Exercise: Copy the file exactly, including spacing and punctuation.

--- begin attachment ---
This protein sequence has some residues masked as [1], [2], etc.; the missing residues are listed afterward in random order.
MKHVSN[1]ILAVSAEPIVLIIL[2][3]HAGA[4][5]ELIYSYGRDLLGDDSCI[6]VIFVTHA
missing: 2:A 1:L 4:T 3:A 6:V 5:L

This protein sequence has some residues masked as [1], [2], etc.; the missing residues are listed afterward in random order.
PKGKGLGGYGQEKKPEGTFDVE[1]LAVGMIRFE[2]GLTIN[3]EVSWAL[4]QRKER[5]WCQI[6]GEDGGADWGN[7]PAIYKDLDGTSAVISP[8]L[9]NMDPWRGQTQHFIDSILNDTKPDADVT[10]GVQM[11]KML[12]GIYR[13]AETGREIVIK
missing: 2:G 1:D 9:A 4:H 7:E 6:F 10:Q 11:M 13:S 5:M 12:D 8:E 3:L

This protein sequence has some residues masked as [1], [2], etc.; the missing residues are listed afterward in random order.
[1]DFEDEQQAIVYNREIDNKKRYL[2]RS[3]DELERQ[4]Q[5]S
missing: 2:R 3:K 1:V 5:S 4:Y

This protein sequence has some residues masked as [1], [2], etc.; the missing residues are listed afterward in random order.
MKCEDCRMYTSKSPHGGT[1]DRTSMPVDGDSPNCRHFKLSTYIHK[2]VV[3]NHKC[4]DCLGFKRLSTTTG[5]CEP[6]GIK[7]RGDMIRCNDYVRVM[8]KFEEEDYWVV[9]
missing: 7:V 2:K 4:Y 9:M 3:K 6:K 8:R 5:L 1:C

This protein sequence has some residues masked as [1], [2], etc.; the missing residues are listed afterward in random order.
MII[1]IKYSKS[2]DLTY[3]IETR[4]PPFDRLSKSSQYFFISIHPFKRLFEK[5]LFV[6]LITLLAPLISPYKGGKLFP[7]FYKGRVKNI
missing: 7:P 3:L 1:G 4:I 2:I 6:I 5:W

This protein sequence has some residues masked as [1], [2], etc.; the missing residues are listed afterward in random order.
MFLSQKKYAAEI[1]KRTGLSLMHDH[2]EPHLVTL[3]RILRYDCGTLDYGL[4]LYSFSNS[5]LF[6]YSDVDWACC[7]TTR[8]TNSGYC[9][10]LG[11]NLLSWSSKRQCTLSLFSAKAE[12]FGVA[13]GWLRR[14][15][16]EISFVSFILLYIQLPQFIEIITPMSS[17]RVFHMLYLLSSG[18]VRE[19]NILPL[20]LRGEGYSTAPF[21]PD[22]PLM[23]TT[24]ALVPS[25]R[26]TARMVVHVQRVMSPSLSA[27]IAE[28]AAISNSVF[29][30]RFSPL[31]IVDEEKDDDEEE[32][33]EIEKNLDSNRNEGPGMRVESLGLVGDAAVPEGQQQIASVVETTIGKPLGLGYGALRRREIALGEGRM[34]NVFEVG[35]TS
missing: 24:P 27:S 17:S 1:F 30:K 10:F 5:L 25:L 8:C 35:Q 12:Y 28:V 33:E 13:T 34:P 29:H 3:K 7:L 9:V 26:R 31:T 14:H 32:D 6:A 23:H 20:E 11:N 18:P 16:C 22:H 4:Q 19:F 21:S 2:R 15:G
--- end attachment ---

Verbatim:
This protein sequence has some residues masked as [1], [2], etc.; the missing residues are listed afterward in random order.
MKHVSN[1]ILAVSAEPIVLIIL[2][3]HAGA[4][5]ELIYSYGRDLLGDDSCI[6]VIFVTHA
missing: 2:A 1:L 4:T 3:A 6:V 5:L

This protein sequence has some residues masked as [1], [2], etc.; the missing residues are listed afterward in random order.
PKGKGLGGYGQEKKPEGTFDVE[1]LAVGMIRFE[2]GLTIN[3]EVSWAL[4]QRKER[5]WCQI[6]GEDGGADWGN[7]PAIYKDLDGTSAVISP[8]L[9]NMDPWRGQTQHFIDSILNDTKPDADVT[10]GVQM[11]KML[12]GIYR[13]AETGREIVIK
missing: 2:G 1:D 9:A 4:H 7:E 6:F 10:Q 11:M 13:S 5:M 12:D 8:E 3:L

This protein sequence has some residues masked as [1], [2], etc.; the missing residues are listed afterward in random order.
[1]DFEDEQQAIVYNREIDNKKRYL[2]RS[3]DELERQ[4]Q[5]S
missing: 2:R 3:K 1:V 5:S 4:Y

This protein sequence has some residues masked as [1], [2], etc.; the missing residues are listed afterward in random order.
MKCEDCRMYTSKSPHGGT[1]DRTSMPVDGDSPNCRHFKLSTYIHK[2]VV[3]NHKC[4]DCLGFKRLSTTTG[5]CEP[6]GIK[7]RGDMIRCNDYVRVM[8]KFEEEDYWVV[9]
missing: 7:V 2:K 4:Y 9:M 3:K 6:K 8:R 5:L 1:C

This protein sequence has some residues masked as [1], [2], etc.; the missing residues are listed afterward in random order.
MII[1]IKYSKS[2]DLTY[3]IETR[4]PPFDRLSKSSQYFFISIHPFKRLFEK[5]LFV[6]LITLLAPLISPYKGGKLFP[7]FYKGRVKNI
missing: 7:P 3:L 1:G 4:I 2:I 6:I 5:W

This protein sequence has some residues masked as [1], [2], etc.; the missing residues are listed afterward in random order.
MFLSQKKYAAEI[1]KRTGLSLMHDH[2]EPHLVTL[3]RILRYDCGTLDYGL[4]LYSFSNS[5]LF[6]YSDVDWACC[7]TTR[8]TNSGYC[9][10]LG[11]NLLSWSSKRQCTLSLFSAKAE[12]FGVA[13]GWLRR[14][15][16]EISFVSFILLYIQLPQFIEIITPMSS[17]RVFHMLYLLSSG[18]VRE[19]NILPL[20]LRGEGYSTAPF[21]PD[22]PLM[23]TT[24]ALVPS[25]R[26]TARMVVHVQRVMSPSLSA[27]IAE[28]AAISNSVF[29][30]RFSPL[31]IVDEEKDDDEEE[32][33]EIEKNLDSNRNEGPGMRVESLGLVGDAAVPEGQQQIASVVETTIGKPLGLGYGALRRREIALGEGRM[34]NVFEVG[35]TS
missing: 24:P 27:S 17:S 1:F 30:K 10:F 5:L 25:L 8:C 35:Q 12:Y 28:V 33:E 13:T 34:P 29:H 3:K 7:L 9:V 26:R 31:T 14:H 32:D 6:A 23:H 20:E 11:N 18:P 16:C 22:H 4:Q 19:F 21:S 2:R 15:G